Garden Shed Gin Review

I’m sitting in my garden on this, the last day of my three weeks annual leave from work.  It’s a stunningly beautiful, warm day – provided the sun stays out.  I’m typing this up because I got bored waiting for the other half to build the fire (badly and with little success at this point, 40 minutes in) that is going to keep us warm when the sun hides in the clouds.  We had planned on playing games and drinking but…  There’s no games until this fire gets going….  So I might as well get some writing done eh?

Garden Shed is one of those gins I felt drawn to right away….  Simply because of the location of it’s base of operations.

Garden Shed started life as so many things do…  An idea that seemed like fun after a few glasses of wine.
One of the founders, Ryan, had visited Eden Mill and spent the day at their distillery and was inspired…  The wine started flowing and the four founders (Ryan, Maxine, Kirstin and Ruaridh) got their heads together and Garden Shed was born.

Ryan hails from Malaysia and spent 12 years playing professional rugby and 3 years in the British Army.  He also has a batchelors degree in environmental science and is at the forefront of ensuring the Garden Shed Drinks Company is as environmentally friendly as possible

Maxine grew up in a remote area in Zambia and loves the environment.  When she moved to Scotland in 2000 she met Ryan and the two were eventually married.  Maxine has a background of hospitality and a decade of experience working within the beauty industry.  She currently concentrates her energy on the branding and design for Garden Shed.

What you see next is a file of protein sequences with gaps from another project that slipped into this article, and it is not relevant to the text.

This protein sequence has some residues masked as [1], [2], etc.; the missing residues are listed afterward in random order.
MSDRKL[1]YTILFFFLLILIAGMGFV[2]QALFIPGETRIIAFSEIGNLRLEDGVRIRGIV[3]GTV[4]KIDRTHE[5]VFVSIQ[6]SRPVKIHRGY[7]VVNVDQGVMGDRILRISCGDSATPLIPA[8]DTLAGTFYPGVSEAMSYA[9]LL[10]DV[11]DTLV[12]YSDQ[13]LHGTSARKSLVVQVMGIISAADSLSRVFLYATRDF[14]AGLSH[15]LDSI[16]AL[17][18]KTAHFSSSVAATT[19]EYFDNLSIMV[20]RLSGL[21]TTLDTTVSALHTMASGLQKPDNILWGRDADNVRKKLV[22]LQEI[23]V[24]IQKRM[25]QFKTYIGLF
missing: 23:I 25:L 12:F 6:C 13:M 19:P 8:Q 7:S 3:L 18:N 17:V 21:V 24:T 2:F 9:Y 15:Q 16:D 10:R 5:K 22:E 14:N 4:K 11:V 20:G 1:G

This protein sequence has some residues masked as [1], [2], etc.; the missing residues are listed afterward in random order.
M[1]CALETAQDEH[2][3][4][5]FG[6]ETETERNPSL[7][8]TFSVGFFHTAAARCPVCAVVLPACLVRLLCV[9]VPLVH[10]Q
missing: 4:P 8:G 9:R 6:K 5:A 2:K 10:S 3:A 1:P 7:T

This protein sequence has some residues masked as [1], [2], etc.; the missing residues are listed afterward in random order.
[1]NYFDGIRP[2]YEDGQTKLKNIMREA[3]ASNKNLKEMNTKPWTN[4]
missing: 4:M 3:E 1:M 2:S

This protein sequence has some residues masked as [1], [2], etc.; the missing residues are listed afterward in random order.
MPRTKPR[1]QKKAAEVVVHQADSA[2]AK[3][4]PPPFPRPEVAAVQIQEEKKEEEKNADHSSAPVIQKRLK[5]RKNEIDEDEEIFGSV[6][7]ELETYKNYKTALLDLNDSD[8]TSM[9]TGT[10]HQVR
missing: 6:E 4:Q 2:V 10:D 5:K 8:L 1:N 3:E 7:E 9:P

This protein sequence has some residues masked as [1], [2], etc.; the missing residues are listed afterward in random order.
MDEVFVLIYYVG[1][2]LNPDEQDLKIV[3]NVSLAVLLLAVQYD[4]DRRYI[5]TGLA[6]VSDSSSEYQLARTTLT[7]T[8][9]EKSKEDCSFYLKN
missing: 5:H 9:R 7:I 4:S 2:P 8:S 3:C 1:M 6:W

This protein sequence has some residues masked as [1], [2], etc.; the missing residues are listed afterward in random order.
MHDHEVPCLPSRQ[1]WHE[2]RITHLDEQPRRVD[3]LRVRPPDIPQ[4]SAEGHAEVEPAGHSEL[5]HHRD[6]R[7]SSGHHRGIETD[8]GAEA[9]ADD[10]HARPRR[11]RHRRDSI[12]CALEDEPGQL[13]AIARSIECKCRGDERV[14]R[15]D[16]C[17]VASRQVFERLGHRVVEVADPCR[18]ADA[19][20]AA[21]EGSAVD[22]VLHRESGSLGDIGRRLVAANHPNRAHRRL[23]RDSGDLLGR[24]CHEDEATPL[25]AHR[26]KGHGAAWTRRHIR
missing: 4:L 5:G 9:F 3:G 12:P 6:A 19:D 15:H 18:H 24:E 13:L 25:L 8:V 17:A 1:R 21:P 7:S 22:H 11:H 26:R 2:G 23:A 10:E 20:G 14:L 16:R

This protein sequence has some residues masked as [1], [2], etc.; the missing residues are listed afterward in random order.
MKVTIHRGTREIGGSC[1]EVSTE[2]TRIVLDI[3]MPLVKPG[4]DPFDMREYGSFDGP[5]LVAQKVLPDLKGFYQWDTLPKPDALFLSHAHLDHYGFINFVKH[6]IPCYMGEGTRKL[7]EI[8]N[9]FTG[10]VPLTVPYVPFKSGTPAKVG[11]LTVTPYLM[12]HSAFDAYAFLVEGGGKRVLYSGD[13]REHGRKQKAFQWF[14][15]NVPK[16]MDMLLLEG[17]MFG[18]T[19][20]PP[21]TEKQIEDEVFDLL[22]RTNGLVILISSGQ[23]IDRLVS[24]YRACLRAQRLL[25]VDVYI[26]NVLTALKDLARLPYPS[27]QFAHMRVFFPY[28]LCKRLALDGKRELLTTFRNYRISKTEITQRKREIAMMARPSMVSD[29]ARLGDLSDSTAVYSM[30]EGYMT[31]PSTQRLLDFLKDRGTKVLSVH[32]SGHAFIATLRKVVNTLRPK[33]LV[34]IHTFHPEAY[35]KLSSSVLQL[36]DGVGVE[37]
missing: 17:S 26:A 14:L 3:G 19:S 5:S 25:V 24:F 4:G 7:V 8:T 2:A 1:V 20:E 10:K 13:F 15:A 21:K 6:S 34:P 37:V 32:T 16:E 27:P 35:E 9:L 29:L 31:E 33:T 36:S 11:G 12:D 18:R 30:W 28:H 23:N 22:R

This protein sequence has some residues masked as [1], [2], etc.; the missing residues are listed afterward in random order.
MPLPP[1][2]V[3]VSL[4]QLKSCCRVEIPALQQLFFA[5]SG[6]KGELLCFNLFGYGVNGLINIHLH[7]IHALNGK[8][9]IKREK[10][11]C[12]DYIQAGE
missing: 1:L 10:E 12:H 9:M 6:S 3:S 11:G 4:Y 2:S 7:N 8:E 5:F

Kirstin is a gin enthusiast and, similarly to her co-founders, has a passion for the environment.  Kirstin is a chartered member of the Landscape Institute and studied landscape architecture at Edinburgh College of Art.  She keeps the graphics on point and has the tough job of sampling the gin…  Its a tough life!

Ruaridh, Kirstin’s other half, has a love for alcohol and a passion for everything about it.  He loves the fact that due to the complexity and variety available he is always learning.  Ruaridh spent 12 years playing professional rugby.  A passionate outdoors man his wants to help the environment.

After the idea is born you need to decide what botanicals you want in your gin.  The guys at Garden Shed say they wanted to incorporate botanicals that can be found in your garden ie lavender, blackberries and dandelion root…  “not all our ingredients came from the garden but they formed the bones of our recipe”.